Intersections: The whole world tunes in to Eurovision

Having once brought the likes of Celine Dion, ABBA and even the Grammy-nominated club hit “Ooh Aah… Just a Little Bit” into the international periphery, the Eurovision Song Contest is an explosion of really bad lyrics, even worse outfits and stage performances that will make any fan of kitsch cringe.

But it’s also a complex portal lined with flashing LED lights, fueled largely by an LGBT fan base that gives you a rare glimpse into the veins of little-known countries that for one night are pumped entirely by power ballads.

It is my favorite time of year, the guiltiest of guilty pleasures I look forward to indulging in every May.

Thankfully, I’m not alone in my love of Eurovision — these days, the song contest lures an increasingly large American fan base who tune in via live Internet streaming while barraging social media with unhinged commentary.

In our globalized world, you might have direct access to what’s going on in England, France, Spain or Germany even, but how often do you think about Montenegro, Serbia, Romania or Georgia?

This year, Sweden won the 60th edition of Eurovision, which took place in Vienna, Austria, on Sunday and brought in an estimated 195 million viewers spread across 45 countries.

It’s not the winner you’re really watching for, however, but the laughs as well as controversy many of the contestants bring. Eurovision gives you a peek into the hidden countries of Europe through admittedly horrible song and dance, but it also provides insight into national identity, culture and if you’re lucky, politics too.

This is made all the more interesting because, as per Eurovision rules, entries must not contain lyrics or messages alluding to politics of any kind.

Since Vladimir Putin’s crackdown on Russia’s LGBT population, Eurovision has been duly unkind to the country’s contestants. Last year, its performers got booed. This year, during representative Polina Gagarina’s performance in the semiinal, a flurry of rainbow flags emerged.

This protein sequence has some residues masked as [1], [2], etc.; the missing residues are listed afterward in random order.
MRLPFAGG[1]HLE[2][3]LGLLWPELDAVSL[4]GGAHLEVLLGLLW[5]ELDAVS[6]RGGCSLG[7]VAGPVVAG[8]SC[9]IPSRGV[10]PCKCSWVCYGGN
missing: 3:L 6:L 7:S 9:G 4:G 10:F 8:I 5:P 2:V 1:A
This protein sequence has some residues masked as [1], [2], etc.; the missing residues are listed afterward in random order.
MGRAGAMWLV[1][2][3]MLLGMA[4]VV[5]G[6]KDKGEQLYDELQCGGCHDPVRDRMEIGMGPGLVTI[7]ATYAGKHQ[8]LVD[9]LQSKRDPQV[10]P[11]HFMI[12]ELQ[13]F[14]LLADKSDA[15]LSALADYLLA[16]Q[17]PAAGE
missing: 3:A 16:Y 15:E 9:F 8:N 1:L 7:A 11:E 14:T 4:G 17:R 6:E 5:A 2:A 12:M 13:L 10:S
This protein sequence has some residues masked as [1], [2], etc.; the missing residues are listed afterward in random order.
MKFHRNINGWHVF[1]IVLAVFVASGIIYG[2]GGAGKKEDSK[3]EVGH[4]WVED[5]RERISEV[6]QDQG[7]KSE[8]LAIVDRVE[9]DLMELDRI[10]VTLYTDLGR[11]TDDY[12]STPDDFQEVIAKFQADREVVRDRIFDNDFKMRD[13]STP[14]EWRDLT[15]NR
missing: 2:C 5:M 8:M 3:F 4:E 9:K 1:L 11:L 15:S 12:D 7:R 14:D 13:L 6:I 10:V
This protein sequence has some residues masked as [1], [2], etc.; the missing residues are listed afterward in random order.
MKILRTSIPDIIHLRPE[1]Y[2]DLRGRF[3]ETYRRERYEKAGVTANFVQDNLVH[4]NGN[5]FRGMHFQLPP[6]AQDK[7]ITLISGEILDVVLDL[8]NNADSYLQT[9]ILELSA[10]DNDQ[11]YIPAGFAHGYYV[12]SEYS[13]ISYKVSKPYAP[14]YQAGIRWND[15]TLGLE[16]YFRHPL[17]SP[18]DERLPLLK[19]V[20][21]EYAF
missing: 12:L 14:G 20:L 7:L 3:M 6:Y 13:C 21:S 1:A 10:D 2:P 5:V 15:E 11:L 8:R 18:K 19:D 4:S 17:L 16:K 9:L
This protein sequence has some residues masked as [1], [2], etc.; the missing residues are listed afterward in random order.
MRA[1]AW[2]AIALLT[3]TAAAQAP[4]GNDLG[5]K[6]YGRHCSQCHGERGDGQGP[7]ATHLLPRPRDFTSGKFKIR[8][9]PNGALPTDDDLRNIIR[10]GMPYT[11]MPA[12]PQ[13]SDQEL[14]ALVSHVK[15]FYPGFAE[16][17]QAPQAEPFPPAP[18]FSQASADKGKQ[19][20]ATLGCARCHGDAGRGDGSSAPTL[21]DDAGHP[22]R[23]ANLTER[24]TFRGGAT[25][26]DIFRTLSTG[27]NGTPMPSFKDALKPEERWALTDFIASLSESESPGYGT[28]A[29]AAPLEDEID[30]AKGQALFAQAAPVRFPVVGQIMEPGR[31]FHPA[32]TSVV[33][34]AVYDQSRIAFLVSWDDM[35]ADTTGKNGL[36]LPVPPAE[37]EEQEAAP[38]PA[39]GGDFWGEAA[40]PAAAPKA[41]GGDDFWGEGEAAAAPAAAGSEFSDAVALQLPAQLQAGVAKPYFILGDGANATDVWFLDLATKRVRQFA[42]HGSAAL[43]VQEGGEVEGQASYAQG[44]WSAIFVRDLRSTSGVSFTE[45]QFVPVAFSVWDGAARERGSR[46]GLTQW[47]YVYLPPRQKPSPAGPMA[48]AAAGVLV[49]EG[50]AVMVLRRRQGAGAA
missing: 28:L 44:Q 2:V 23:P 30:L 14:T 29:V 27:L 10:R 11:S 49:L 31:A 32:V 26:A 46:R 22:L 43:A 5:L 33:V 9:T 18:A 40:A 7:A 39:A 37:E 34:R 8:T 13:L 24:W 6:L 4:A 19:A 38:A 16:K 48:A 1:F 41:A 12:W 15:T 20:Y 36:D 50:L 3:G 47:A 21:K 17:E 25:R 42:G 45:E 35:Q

During the finale, audible booing could be heard yet again, even though Eurovision sound technicians reportedly used “anti-booing” technology to muffle any surly noises.

The Romanian group Voltaj took the opportunity on the international stage to sing about the thousands of children left behind in Romania whose parents have been forced to migrate to Western Europe to find work. The country has the second highest poverty rate in the EU, after Bulgaria.

Hungary, on the other hand, entered with a song called “Wars for Nothing” which Eurovision officially called a “peace anthem.” Israel, who also participates in the contest, protested — as one of the captions for the song’s initial video referred to the 2014 assault on Gaza, where 500 children were killed last summer.

Further East, Armenia’s entry had begun causing controversy long before the contest officially arrived, with a song initially called “Don’t Deny,” that alluded to the Armenian Genocide, an especially poignant entry considering the commemoration of the genocide’s centennial this year.

Of course, in order to play by Eurovision’s apolitical rules, the country’s representatives denied that “Don’t Deny” was indeed about the genocide and changed the name to “Face the Shadow,” though the message was still the same.

On the surface, Eurovision is a cheesy song contest that should come with a consumer warning about potential ear bleeds, but under all the glitter, there’s real insight to be gained about the countries that willingly throw themselves into this mess — insight that Americans should be paying attention to. We are no longer in a phase where the only people and places we should care about are in our immediate vicinity — we need to start paying attention to what goes on outside of our own, comfortable bubbles.

Eurovision is a four-hour, light-hearted distraction filled with glimmers of discontent and discourse that are a perfectly consumable starting point. If you tune in next year, just make sure you have a steady supply of wine to make it all go down as smoothly as possible.


LIANA AGHAJANIAN is a Los Angeles-based journalist whose work has appeared in L.A. Weekly, Paste magazine, New America Media, Eurasianet and The Atlantic. She may be reached at